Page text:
If the fires of freedom and civil liberties burn low in other lands they must be made brighter in our own. If in other lands the press and books and literature of all kinds are censored we must redouble our efforts here to keep them free. If in other lands the eternal truths of the past are threatened by intolerance we must provide a safe place for their perpetuation.
Franklin D. Roosevelt
The earth belongs to the living. No man can, by natural right, oblige the lands he occupied or the persons who succeed him in that occupation, to the payment of debts contracted by him. For if he could, he might, during his own life, eat up the use of the lands for several generations to come, and then the lands would belong to the dead, and not to the living. No generation can contract debts greater than may be paid during the course of its own existence.
I had come from wondrous lands, from landscapes more enchanting than life, but only to myself did I ever mention these lands, and I said nothing about the landscapes which I saw in dreams. My feet stepped like theirs over the floorboards and the flagstones, but my heart was far away, even if it beat close by, false master of an estranged and exiled body.
It is of the nobility of man's soul that he is insatiable: for he hath a benefactor so prone to give, that he delighteth in us for asking. Do not your inclinations tell you that the WORLD is yours? Do you not covet all? Do you not long to have it; to enjoy it; to overcome it? To what end do men gather riches, but to multiply more? Do they not like Pyrrhus the King of Epire, add house to house and lands to lands, that they may get it all?
The Federal Government has a responsibility to manage wisely those public lands and forests under its jurisdiction necessary in the interest of the public as a whole. ... In the utilization of these lands, the people are entitled to expect that their timber, minerals, streams and water supply, wildlife and recreational values should be safeguarded, improved and made available not only for this but for future generations.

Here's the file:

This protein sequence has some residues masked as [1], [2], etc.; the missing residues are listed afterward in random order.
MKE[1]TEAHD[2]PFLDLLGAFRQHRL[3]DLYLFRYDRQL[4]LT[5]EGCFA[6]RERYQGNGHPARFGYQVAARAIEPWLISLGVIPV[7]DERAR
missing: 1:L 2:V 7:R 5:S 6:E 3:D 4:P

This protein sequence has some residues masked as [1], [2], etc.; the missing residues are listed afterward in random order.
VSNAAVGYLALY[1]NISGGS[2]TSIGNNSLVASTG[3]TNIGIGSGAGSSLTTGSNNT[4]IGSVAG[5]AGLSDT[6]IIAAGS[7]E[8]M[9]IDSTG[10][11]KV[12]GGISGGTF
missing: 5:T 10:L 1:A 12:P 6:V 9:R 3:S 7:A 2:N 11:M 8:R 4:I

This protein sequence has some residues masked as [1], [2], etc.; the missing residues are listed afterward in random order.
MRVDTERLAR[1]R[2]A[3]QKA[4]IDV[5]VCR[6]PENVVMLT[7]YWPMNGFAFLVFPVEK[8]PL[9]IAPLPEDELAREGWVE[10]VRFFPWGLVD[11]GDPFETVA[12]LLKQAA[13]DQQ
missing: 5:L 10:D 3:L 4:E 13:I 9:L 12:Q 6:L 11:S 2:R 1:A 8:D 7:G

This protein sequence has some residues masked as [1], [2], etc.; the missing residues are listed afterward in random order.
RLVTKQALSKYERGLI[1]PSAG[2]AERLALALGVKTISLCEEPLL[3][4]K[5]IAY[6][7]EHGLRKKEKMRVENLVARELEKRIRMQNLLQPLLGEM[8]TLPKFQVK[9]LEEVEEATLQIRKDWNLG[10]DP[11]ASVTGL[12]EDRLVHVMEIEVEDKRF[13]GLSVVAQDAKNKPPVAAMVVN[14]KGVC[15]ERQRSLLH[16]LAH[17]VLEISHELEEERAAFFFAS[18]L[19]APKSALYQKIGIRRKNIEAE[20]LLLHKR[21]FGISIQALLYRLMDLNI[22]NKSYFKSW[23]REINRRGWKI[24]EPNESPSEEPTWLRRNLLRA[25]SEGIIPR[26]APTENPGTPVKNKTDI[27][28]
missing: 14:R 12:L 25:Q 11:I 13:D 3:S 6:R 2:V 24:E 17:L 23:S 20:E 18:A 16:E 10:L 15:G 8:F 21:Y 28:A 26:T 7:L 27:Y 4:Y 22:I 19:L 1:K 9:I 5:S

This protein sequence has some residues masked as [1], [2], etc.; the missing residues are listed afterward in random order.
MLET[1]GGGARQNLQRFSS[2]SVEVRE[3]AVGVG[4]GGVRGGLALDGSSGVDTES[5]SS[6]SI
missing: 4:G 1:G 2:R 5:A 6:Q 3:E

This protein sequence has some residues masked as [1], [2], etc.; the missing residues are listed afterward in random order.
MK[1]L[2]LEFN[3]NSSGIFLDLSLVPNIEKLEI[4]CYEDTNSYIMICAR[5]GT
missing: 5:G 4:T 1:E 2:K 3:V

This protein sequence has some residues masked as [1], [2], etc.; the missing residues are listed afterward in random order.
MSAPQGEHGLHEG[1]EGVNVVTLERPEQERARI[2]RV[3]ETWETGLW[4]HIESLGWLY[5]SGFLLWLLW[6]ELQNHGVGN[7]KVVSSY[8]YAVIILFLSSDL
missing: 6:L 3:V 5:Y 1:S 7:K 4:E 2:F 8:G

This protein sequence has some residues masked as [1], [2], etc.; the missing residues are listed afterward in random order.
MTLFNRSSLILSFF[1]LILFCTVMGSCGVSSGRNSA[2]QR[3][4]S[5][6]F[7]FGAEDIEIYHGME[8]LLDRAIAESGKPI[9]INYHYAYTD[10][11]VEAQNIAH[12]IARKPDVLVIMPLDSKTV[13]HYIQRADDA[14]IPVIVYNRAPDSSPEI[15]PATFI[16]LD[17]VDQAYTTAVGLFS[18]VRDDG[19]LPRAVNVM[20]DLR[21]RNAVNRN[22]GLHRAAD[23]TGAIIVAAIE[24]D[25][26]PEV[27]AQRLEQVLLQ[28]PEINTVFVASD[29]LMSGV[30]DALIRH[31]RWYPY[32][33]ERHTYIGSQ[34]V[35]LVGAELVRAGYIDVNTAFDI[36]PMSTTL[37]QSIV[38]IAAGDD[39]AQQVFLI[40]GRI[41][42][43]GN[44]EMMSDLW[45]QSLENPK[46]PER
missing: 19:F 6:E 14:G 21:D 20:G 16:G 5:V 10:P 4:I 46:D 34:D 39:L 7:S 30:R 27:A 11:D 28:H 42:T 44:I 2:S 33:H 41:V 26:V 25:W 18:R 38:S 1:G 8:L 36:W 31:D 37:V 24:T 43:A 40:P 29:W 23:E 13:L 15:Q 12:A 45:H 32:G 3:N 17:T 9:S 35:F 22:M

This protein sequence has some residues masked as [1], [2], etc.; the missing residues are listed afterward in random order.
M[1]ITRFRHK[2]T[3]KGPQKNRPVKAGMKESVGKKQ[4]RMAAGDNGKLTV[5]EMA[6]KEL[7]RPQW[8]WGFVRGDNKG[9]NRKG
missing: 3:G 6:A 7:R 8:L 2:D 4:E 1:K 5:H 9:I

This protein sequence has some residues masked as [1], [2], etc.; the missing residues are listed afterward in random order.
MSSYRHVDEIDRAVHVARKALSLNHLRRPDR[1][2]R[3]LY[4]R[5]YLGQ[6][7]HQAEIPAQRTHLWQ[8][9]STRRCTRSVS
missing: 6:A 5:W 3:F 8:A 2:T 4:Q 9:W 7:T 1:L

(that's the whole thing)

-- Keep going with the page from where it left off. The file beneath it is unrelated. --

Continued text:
Dwight D. Eisenhower
But even if ego-death is regarded as the optimum model for human existence, one of liberation from ourselves, it still remains a compromise with being, a concession to the blunder of creation itself. We should be able to do better, and we can. To have our egos killed off is second-best to killing off death and all the squalid byplay that flitters around it. So let all lands be small, and grower smaller and smaller until no lands are left where any human footstep need press itself upon the earth.
I would like to quote a very prejudicial doctrine that was handed down by the Supreme Court in 1823. It said that the Indian Nations do not have title to their lands because they weren't Christians. That the first Christian Nations to discover an area of heathen lands has the absolute title. This doctrine should be withdrawn and renounced to establish a new basis for relationship between indigenous peoples and other peoples of the world.
Floyd Red Crow Westerman
Every flyer who ventures across oceans to distant lands is a potential explorer; in his or her breast burns the same fire that urged the adventurers of old to set forth in their sailing-ships for foreign lands. Riding through the air on silver wings instead of sailing the seas with white wings, he must steer his own course, for the air is uncharted, and he must therefore explore for himself the strange eddies and currents of the ever-changing sky in its many moods.